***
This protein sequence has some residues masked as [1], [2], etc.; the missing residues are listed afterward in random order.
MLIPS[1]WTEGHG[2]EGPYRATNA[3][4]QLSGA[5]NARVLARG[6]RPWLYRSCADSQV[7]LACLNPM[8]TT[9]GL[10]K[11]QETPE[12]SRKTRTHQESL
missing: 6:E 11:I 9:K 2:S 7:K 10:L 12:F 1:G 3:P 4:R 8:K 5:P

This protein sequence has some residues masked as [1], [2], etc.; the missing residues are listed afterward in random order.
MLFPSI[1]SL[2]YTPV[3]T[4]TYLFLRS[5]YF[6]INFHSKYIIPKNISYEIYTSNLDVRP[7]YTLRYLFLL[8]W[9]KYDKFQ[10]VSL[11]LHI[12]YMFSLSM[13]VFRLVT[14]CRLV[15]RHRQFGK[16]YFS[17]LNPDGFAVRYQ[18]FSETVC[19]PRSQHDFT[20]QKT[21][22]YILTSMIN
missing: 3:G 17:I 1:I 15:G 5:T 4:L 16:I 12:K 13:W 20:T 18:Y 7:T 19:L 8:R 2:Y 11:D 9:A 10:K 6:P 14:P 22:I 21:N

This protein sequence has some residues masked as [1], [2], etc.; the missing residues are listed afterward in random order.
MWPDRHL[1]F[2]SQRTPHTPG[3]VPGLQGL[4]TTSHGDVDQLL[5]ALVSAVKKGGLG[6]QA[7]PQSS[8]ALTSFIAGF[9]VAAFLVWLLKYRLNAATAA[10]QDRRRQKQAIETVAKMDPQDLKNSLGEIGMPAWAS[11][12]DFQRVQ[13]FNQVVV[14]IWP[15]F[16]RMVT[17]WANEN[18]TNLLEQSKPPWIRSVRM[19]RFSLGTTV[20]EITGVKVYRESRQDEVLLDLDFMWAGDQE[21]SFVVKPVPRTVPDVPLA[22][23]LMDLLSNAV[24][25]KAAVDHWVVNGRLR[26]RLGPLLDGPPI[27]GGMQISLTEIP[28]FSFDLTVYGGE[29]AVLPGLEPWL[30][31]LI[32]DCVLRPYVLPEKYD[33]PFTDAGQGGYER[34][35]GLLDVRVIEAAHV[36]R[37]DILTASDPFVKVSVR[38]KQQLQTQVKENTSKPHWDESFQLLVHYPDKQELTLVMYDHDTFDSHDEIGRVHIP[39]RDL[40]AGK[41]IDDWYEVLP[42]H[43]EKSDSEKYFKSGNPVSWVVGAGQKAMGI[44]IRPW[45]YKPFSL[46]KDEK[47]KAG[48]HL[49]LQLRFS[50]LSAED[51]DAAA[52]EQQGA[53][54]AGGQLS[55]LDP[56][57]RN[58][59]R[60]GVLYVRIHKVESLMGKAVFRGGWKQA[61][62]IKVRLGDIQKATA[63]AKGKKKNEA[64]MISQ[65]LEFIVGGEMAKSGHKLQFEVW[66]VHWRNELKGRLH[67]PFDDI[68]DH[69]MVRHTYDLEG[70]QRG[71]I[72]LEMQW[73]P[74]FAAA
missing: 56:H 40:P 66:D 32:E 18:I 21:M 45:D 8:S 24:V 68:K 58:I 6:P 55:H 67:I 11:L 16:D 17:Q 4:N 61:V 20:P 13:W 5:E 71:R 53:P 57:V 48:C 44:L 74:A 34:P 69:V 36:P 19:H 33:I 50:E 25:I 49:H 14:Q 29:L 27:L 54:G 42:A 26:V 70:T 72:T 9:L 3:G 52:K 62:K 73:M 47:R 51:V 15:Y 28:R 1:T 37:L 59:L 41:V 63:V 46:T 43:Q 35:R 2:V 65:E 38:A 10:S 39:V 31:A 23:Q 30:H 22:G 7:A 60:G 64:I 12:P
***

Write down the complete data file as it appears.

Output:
This protein sequence has some residues masked as [1], [2], etc.; the missing residues are listed afterward in random order.
MLIPS[1]WTEGHG[2]EGPYRATNA[3][4]QLSGA[5]NARVLARG[6]RPWLYRSCADSQV[7]LACLNPM[8]TT[9]GL[10]K[11]QETPE[12]SRKTRTHQESL
missing: 6:E 11:I 9:K 2:S 7:K 10:L 12:F 1:G 3:P 4:R 8:K 5:P

This protein sequence has some residues masked as [1], [2], etc.; the missing residues are listed afterward in random order.
MLFPSI[1]SL[2]YTPV[3]T[4]TYLFLRS[5]YF[6]INFHSKYIIPKNISYEIYTSNLDVRP[7]YTLRYLFLL[8]W[9]KYDKFQ[10]VSL[11]LHI[12]YMFSLSM[13]VFRLVT[14]CRLV[15]RHRQFGK[16]YFS[17]LNPDGFAVRYQ[18]FSETVC[19]PRSQHDFT[20]QKT[21][22]YILTSMIN
missing: 3:G 17:I 1:I 15:G 5:T 4:L 16:I 12:K 13:W 20:T 18:Y 7:T 19:L 8:R 2:Y 11:D 9:A 10:K 6:P 14:P 22:I 21:N

This protein sequence has some residues masked as [1], [2], etc.; the missing residues are listed afterward in random order.
MWPDRHL[1]F[2]SQRTPHTPG[3]VPGLQGL[4]TTSHGDVDQLL[5]ALVSAVKKGGLG[6]QA[7]PQSS[8]ALTSFIAGF[9]VAAFLVWLLKYRLNAATAA[10]QDRRRQKQAIETVAKMDPQDLKNSLGEIGMPAWAS[11][12]DFQRVQ[13]FNQVVV[14]IWP[15]F[16]RMVT[17]WANEN[18]TNLLEQSKPPWIRSVRM[19]RFSLGTTV[20]EITGVKVYRESRQDEVLLDLDFMWAGDQE[21]SFVVKPVPRTVPDVPLA[22][23]LMDLLSNAV[24][25]KAAVDHWVVNGRLR[26]RLGPLLDGPPI[27]GGMQISLTEIP[28]FSFDLTVYGGE[29]AVLPGLEPWL[30][31]LI[32]DCVLRPYVLPEKYD[33]PFTDAGQGGYER[34][35]GLLDVRVIEAAHV[36]R[37]DILTASDPFVKVSVR[38]KQQLQTQVKENTSKPHWDESFQLLVHYPDKQELTLVMYDHDTFDSHDEIGRVHIP[39]RDL[40]AGK[41]IDDWYEVLP[42]H[43]EKSDSEKYFKSGNPVSWVVGAGQKAMGI[44]IRPW[45]YKPFSL[46]KDEK[47]KAG[48]HL[49]LQLRFS[50]LSAED[51]DAAA[52]EQQGA[53][54]AGGQLS[55]LDP[56][57]RN[58][59]R[60]GVLYVRIHKVESLMGKAVFRGGWKQA[61][62]IKVRLGDIQKATA[63]AKGKKKNEA[64]MISQ[65]LEFIVGGEMAKSGHKLQFEVW[66]VHWRNELKGRLH[67]PFDDI[68]DH[69]MVRHTYDLEG[70]QRG[71]I[72]LEMQW[73]P[74]FAAA
missing: 56:H 40:P 66:D 32:E 18:I 21:M 45:D 8:S 24:V 68:K 58:I 6:P 55:H 67:I 11:L 16:D 17:Q 4:N 61:V 20:P 13:W 5:E 71:R 53:P 57:V 48:C 44:L 74:A 34:P 69:V 36:P 19:H 33:I 50:E 25:I 49:H 14:Q 29:L 27:L 54:G 42:A 26:V 70:T 72:T 9:L 3:G 52:K 62:K 73:M 47:R 51:V 15:Y 28:R 1:T 37:L 59:L 41:V 63:V 46:T 43:Q 35:R 2:V 65:E 38:A 10:S 39:V 31:A 23:Q 30:H 22:G 7:A 60:G 64:I 12:P